It was the best of lasagnas, it was the worst of lasagnas. In all honesty, it’s not really fair to call a lasagna bad when it wasn’t even really a lasagna. If you take out all the cheese, what is it? Probably not a lasagna. Probably something more like baked ziti.
My cousin and her family stopped by our house for the weekend on a whirlwind winter break “visit the relatives” tour. So I decided to make lasagna. It would be easy. The kids would probably eat it. Since I didn’t want to subject my loved ones, especially young children, to the world of GF cooking, I did something I haven’t done in years: I cooked against my diet.
I sent Eric to the store for cheeses and real lasagna noodles chock full of processed wheat. Sweetheart that he is, he drove all the way to Mustard Seed to buy some fake mozzarella cheese for my own lasagna, which he encouraged me to try for my blog.
It was the fake mozzarella that was my undoing. I had planned on making something else for myself, like spaghetti with meat sauce from the lasagna mixture. That would have been safe. That would have been simple. But Eric encouraged me not only to try to make the lasagna, but also to make my own lasagna noodles with the pasta maker Hilarie bought me for my birthday. I’d had tremendous success making stuffed ravioli last weekend. I should have blogged about that. That would have saved me from trying to make GF DF lasagna in a hurry while vacuuming and doing the laundry.
My lasagna maker must be pretty spoiled, because it only cooks well when I pay attention to it. It knew I was busy cleaning and not giving it the proper amount of love, so it produced a less-than-satisfactory noodle. I could have worked on adjusting the consistency by adding more flour or more water, but I just didn’t have time, so I laid the thin, stringy sheets of pasta over the tomato sauce anyway. When it came out of the oven, I couldn’t even find the pasta. The sheets had actually baked into the meat/veggie mixture and had disappeared.
It wasn’t bad, but it really wasn’t that good. I think that it would have been much, much better without the cheeze.
Eric tasted a mouthful of his real lasagna. I asked him how it was, even though I knew the answer.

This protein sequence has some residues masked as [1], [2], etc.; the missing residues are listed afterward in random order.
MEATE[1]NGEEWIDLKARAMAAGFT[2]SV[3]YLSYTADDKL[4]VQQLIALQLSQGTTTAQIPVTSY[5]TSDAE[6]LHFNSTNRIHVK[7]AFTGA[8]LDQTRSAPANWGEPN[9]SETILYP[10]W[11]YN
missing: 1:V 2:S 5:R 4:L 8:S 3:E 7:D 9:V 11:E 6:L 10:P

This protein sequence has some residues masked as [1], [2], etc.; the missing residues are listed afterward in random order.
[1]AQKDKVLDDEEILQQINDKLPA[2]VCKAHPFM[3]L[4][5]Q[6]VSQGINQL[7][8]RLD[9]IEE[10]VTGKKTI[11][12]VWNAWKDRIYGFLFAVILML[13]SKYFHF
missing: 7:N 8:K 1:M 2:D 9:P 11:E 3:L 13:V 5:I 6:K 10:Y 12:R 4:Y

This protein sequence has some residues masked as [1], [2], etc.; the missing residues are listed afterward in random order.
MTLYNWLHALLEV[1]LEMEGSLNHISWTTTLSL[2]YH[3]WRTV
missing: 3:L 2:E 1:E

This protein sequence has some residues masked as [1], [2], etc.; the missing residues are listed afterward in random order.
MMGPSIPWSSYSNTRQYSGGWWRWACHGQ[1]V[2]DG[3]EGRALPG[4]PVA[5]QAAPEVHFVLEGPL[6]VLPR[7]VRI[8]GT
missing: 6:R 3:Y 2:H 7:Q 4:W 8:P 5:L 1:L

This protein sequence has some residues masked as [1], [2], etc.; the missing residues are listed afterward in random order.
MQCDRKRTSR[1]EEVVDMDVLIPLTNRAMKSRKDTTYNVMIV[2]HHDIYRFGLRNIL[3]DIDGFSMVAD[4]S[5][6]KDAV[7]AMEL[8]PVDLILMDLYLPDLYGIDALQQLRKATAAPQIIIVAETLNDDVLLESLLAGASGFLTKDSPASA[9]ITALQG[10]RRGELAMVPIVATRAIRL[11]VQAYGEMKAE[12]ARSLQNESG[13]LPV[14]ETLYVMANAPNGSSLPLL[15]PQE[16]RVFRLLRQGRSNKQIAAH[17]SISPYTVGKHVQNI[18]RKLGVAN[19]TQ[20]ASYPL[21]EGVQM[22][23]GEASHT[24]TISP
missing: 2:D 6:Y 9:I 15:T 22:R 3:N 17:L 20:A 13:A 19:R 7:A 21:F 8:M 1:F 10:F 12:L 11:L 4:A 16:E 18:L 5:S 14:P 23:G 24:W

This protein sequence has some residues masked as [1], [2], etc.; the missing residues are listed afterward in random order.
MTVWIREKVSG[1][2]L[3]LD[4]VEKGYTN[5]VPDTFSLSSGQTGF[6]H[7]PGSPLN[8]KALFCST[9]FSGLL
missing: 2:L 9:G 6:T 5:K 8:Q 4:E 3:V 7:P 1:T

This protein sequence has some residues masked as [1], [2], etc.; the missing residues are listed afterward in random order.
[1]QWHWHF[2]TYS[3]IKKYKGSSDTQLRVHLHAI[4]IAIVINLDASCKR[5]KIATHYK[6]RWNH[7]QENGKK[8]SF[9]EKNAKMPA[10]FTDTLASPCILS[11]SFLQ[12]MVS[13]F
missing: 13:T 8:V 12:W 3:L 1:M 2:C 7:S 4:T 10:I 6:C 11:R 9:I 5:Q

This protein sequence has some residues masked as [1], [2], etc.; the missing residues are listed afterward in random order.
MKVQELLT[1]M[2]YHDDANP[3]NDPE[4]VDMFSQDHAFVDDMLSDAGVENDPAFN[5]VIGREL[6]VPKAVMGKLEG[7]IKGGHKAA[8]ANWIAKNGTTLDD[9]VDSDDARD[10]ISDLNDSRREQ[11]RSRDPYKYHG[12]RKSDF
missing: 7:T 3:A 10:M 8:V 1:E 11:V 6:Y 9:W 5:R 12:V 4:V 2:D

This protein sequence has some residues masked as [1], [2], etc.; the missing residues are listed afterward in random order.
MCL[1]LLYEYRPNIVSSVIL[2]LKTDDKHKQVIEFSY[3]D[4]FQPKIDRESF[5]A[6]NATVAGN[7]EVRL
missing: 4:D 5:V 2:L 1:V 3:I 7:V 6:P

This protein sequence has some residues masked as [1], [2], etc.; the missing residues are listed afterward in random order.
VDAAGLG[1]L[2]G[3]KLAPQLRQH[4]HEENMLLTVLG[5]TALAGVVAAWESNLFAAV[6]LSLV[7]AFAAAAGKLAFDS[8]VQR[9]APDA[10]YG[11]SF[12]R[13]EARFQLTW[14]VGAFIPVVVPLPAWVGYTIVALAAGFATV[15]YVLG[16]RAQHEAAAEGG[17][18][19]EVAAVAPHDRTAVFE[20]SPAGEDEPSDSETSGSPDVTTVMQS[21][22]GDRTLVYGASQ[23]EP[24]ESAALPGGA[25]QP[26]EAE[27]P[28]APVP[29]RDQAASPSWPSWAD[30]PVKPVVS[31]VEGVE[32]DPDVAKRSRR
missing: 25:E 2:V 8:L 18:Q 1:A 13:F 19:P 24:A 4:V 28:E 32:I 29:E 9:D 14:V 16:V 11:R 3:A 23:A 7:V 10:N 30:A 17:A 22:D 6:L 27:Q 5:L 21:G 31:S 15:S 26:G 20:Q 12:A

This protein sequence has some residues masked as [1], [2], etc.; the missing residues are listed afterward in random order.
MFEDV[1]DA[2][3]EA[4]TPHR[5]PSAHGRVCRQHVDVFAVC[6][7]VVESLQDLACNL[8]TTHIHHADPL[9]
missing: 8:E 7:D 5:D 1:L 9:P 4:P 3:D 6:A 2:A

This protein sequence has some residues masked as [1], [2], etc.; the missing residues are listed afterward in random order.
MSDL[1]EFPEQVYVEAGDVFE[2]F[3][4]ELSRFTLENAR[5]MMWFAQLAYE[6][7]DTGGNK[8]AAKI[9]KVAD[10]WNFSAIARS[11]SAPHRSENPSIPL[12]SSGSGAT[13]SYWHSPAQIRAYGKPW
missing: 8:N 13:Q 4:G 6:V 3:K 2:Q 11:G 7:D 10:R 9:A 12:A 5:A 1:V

He paused. "Now, this isn't a comment on your cooking," he said, looking down at his plate. "Or your gluten-free lifestyle. But it's really, really good."
Next time, no cheeze.
There's only one recipe posted because it's the only one worth cooking again. I didn’t have any recipes for real lasagna anymore, so I re-adapted a GF recipe from Gluten-Free Quick & Easy: From Prep to Plate Without the Fuss - 200+ Recipes for People with Food Sensitivities to be non GF, which was pretty easy because I only had to change the noodles back to regular ones, then added some veggies to make it at least a little bit healthy.
Lasagna (for people without dietary restrictions)
1 lb. turkey
8 oz. mozzarella cheese
½ cup grated parmesan cheese
1 large tub of small curd cottage cheese
1 red pepper
1 green pepper
2 medium zucchinis
1 white onion
1 jar spaghetti sauce
Cook the turkey until browned. Blend the vegetables in a food processor in batches. Add to turkey mixture.
In a separate bowl, stir the ½ cup of the mozzarella, the other cheeses and egg together.
Grease a 9X11 baking dish. Spread some of the marinara sauce on the bottom to cover it. Lay the noodles on the bottom, then the beef mexture, then the cottage cheese mixture. Add another noodle layer. Keep layering until you don’t have any more to add. Cover the top with mozzarella cheese. Bake, covered, about 30 minutes. Uncover and bake for another 15-20 minutes, or until cheese is browned.